"The Old Friends" at The Pershing Square Signature Center, October 17, 2013
(Photo by Joan Marcus)
Horton Foote was a prolific playwright. The Old Friends is actually a sequel to his second full-length play, Only the Heart
first produced in 1942. It took nearly 20 years to get the first
exploratory production of TOF, and another 20 before Signature Theatre
produced a reading. This 2002 event inspired Mr. Foote to write the
version currently on stage at the Signature.
I would love
to say that this "new" work from the late Mr. Foote rises as a crowning
achievement on a lifetime of good work. Sometimes, there are reasons a
play takes so long to make it to the stage. Renowned playwrights from
Shakespeare to Tennessee Williams wrote plays late in their careers that
failed to achieve the same level of mastery as works form their primes (Cymbeline, anyone?).
TOF tells us of the Borden-Prices and their titular old friends
Gertrude (Betty Buckley) and Gaynor Ratliff and his brother Howard
(Cotter Smith). Gaynor has mercifully died before the play begins and
escapes the indignities both caused and suffered by his now filthy rich
widow and the almost-as-well-off Borden-Prices. Also dead as the play
begins, is Sybil's (Hallie Foote) husband Hugo who has left her
penniless, much like her mother-in-law Mamie Borden (Lois Smith).
sister-in-law Julia (Veanne Cox) and her husband Albert Price (Adam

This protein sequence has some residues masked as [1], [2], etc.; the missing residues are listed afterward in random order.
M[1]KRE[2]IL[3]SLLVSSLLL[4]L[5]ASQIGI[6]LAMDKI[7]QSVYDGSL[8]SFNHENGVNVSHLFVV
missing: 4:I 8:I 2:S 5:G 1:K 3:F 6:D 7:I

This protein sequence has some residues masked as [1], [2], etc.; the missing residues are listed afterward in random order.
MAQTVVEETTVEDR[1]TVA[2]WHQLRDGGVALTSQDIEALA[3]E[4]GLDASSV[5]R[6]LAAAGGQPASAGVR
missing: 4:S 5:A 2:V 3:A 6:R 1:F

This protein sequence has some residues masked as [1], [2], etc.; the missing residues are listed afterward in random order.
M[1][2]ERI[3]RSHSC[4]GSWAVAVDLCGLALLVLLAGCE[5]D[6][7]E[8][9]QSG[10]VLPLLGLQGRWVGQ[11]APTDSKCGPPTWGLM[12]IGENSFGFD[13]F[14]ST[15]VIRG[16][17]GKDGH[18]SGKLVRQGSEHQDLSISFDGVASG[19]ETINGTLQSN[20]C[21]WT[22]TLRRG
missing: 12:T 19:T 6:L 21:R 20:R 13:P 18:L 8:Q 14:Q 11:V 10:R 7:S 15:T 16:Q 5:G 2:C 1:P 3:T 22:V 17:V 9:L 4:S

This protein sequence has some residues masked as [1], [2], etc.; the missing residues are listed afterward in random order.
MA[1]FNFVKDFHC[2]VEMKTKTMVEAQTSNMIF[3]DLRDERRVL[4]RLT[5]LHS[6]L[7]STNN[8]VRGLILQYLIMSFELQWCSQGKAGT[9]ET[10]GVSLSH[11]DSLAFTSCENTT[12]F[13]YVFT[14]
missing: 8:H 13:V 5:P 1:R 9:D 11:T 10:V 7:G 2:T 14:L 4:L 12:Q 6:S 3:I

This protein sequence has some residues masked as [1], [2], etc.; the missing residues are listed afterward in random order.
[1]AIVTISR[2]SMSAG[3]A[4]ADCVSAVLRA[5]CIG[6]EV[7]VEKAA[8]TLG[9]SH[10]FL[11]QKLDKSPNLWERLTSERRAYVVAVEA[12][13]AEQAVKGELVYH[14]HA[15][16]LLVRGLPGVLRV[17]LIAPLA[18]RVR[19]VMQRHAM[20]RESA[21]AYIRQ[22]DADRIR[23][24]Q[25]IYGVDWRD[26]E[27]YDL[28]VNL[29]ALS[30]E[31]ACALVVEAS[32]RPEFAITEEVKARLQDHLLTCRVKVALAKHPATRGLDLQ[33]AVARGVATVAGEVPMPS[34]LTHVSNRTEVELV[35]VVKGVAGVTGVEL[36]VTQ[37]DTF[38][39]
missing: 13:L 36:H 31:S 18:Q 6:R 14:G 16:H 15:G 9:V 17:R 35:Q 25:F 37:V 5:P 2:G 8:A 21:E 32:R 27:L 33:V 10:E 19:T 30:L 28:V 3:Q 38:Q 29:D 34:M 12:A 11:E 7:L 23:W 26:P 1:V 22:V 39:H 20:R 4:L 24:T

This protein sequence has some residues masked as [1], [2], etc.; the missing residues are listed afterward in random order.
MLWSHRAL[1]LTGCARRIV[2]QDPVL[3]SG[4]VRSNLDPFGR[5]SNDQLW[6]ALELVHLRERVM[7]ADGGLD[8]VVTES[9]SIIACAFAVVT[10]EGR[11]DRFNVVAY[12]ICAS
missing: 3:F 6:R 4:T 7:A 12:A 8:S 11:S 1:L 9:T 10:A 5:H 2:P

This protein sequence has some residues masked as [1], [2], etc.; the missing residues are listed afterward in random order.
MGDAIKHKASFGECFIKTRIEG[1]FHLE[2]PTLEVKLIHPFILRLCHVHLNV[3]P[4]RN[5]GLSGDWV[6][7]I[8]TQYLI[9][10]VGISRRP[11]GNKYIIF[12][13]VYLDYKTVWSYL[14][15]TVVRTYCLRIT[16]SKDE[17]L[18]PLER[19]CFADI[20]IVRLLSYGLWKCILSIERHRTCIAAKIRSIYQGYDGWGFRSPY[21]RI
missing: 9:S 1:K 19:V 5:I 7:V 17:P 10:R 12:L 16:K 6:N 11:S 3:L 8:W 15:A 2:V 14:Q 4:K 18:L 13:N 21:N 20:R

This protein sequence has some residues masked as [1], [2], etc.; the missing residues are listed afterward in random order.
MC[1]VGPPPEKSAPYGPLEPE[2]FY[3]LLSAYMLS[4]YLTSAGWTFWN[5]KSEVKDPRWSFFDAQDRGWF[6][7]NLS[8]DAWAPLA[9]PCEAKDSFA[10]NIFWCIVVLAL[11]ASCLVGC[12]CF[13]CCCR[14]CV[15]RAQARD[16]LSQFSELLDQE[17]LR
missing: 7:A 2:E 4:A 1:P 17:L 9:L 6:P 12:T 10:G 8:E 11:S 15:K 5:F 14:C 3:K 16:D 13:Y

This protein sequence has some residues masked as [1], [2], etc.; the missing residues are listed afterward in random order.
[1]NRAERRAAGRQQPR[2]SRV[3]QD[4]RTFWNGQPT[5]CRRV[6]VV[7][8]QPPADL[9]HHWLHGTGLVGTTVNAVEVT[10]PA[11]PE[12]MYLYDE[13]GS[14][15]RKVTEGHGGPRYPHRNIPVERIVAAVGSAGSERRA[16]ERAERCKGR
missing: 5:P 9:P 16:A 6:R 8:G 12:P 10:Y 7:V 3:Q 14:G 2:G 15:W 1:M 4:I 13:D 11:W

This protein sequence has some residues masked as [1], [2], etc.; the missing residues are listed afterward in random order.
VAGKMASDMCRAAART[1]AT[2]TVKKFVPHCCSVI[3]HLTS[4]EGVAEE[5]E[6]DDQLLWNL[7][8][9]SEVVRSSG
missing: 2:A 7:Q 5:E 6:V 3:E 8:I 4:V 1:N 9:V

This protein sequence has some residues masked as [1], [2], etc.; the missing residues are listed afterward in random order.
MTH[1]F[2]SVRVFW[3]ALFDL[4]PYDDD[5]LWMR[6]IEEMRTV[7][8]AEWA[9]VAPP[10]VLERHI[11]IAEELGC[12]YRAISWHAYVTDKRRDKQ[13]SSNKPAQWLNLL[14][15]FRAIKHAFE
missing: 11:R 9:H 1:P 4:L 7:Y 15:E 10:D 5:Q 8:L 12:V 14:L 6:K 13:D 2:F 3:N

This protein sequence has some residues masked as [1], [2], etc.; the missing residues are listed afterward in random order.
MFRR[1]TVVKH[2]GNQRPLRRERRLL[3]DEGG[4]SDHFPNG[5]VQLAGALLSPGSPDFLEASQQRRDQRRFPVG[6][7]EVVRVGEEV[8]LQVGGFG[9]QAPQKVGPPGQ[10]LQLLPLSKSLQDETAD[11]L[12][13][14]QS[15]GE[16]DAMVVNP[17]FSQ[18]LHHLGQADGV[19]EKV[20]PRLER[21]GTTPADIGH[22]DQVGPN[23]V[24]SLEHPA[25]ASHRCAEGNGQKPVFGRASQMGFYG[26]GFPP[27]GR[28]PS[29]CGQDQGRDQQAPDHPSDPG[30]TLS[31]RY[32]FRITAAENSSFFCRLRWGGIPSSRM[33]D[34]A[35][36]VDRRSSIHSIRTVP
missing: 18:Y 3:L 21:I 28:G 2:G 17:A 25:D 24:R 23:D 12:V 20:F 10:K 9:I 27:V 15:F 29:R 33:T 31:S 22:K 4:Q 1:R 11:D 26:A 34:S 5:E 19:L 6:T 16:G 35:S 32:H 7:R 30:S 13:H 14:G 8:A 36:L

LeFevre) have grudgingly taken Mamie in after forcing her to sign over
her remaining assets. Sybil and her husband had planned to retire
nearby, but with him gone and leaving her destitute, Julia is less than
pleased with the prospect of supporting another widow. Toss into the mix
a cloudy history of Sybil's father losing everything to Getrude's
father, and selling the rest to Julia's father and you've got a Russian
tragedy in the making.
My biggest complaint is with the
play's uneven story-telling. Characters get dragged down with
paragraphs of dull exposition, much of it repeated by various
characters. It's only when the action picks up with the plot at hand
that things get interesting.
The cast is
excellent. Ms. Buckley dominates as the brutish, selfish Gertrude. Her
rants are the highlights of the evening, the funniest of which is one
ending in the mating call of the southern belle, "I'm drunk!" Ms. Smith
matches that bravura with her usual understated intensity (though she
did seem a bit shaky on her lines in a couple of spots). Ms. Foote's
Sybil strives for a quiet dignity, but sometimes comes off as merely
mousy. Mr. Smith's Howard spends most of the play as kind to the point
of spineless. Even when he finally stands up for himself, Howard
remains an apology of a role.
Director Michael Wilson
keeps things apace, but probably could have cut 10-15 minutes in
redundant exposition. Production values are excellent, particularly
David C. Woolard's costumes.
The Old Friends closed on October 20 after a two-week extension.